A Lot or a Little?
What you will—and won't—find in this book.
Cree language and cultural traditions are essential to the story. Descriptions of the villages and wilderness of Canada's far northern regions where the First Nations dwell are detailed and appealing.
Eli's grandfather says, "You have to understand, everybody is human first. If you're making a mistake, you're not making a mistake because you're white or because you're Cree. You're making a mistake because you're a human being. Humans make mistakes." Strong messages of family, friendship, teamwork, courage -- and creative problem solving. Respect for Indigenous traditions and culture, and understanding past and present-day wrongs in order to make things right. Even when it calls for painful sacrifice on your part.
Positive Role Models
Morgan is determined and courageous in her quest to save her brother, and to unravel her complicated relationship with her birth family. Her best friend Emily, a straight-A student and hockey star, has her back at all times. Her friend Arik, a squirrel-like animal being, is a faithful companion, a brave combatant, and an endless source of wisecracks. Eli spends much of the story in a near-death state, but his wisdom and connection with Morgan find a way to show her the right path. He's so kindhearted he mourns the death of a monster that would have killed him. His love for the wilderness and knowledge of traditional ways help define him and are essential to the story. Assorted supporting characters, human and animal, provide comfort and assistance along the way -- especially Morgan and Eli's foster parents, who may be breathtakingly (if fortunately) clueless about the magic portal in their attic, but are reliable, steady, and willing to go quite a few extra miles to help the kids and to right past wrongs.
Morgan, Eli, and their relatives are Cree, and reconnecting with their tribal culture and identity is a strong theme in the story. For much of the story, it's three female characters -- Morgan, Emily, and squirrel Arik -- who face peril and race to save Eli's life. Morgan's BFF, Emily, is White, as are Morgan and Eli's foster parents. Following a kiss on the cheek, there's a suggestion that romance may be in the future of two 13-year-old girls.
Did we miss something on diversity? Suggest an update.
Violence & Scariness
Hand-to-hand combat with villains and monsters, involving assorted weapons, especially a staff and a hatchet. A character's soul has been stolen by a Bigfoot-like monster; another species of toothy, log-like, bloodsucking creatures wreaks havoc, injures characters by sucking their blood, and ultimately devours a monster.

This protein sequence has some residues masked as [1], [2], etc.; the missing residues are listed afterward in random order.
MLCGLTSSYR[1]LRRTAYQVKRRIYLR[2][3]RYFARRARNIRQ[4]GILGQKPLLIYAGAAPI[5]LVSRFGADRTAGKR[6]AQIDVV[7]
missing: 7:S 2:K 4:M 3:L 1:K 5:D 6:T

Did you know you can flag iffy content? Adjust limits for Violence & Scariness in your kid's entertainment guide.Get started
Sex, Romance & Nudity
Morgan's BFF Emily kisses her on the cheek, and Morgan thinks there may be more than friendship in their future.
Did you know you can flag iffy content? Adjust limits for Sex, Romance & Nudity in your kid's entertainment guide.Get started
"Crap," "sucks," "damn."
Did you know you can flag iffy content? Adjust limits for Language in your kid's entertainment guide.Get started
Drinking, Drugs & Smoking
Tobacco is used as part of spiritual practice, given as gifts and scattered to mark sacred space.
Did you know you can flag iffy content? Adjust limits for Drinking, Drugs & Smoking in your kid's entertainment guide.Get started
Parents Need to Know
Parents need to know that The Stone Child is the third book in David A. Robertson's Misewa Saga series, which finds two Cree foster kids in Winnipeg discovering a portal to another world -- one steeped in Indigenous tradition and inhabited by animal beings who walk upright, talk, and wear clothes. Book 3 finds 13-year-old Morgan and her new best friend Emily, along with formidable squirrel warrior Arik, in a race against time to recover her brother Eli's soul -- snatched by a Bigfoot-like monster while the kids slept -- before he dies and she loses him forever. Along the way there are pitched battles with other scary monsters that leave characters wounded and battered. Much detail about Indigenous life, historic and present-day, along with injustices of the past and present to the Native inhabitants. Morgan and Eli's foster parents are amazingly clueless about the portal in their attic, but spare no effort when it comes to taking care of the kids and connecting them with their roots. A teen girl kisses another on the cheek, and there's a suggestion that romance is in their future. Mild profanity and crude language includes "damn," "crap," and "sucks." Family, friendship, teamwork, wisdom, and belonging sustain the protagonists through much peril.
Is It Any Good?
Girl power is front and center in the latest Misewa adventure, which finds 13-year-old friends and a warrior squirrel in a desperate quest for a brother's stolen soul. If they fail, Eli, The Stone Child, whose soul's been snatched by a Bigfoot-like monster, will be lost forever, so there's a lot of urgency, a lot of action, a lot of emotion as events include satisfying reunions and heartbreaking loss. It's a lot to take in, as Morgan's BFF Emily notes: "Oh god, three days ago I was thinking about what kind of cereal I was going to have for breakfast, and now I'm following a shadow through a dead forest looking for a tree so you can release a soul from a stone."
Did we miss something on diversity?
Research shows a connection between kids' healthy self-esteem and positive portrayals in media. That's why we've added a new "Diverse Representations" section to our reviews that will be rolling out on an ongoing basis. You can help us help kids by suggesting a diversity update.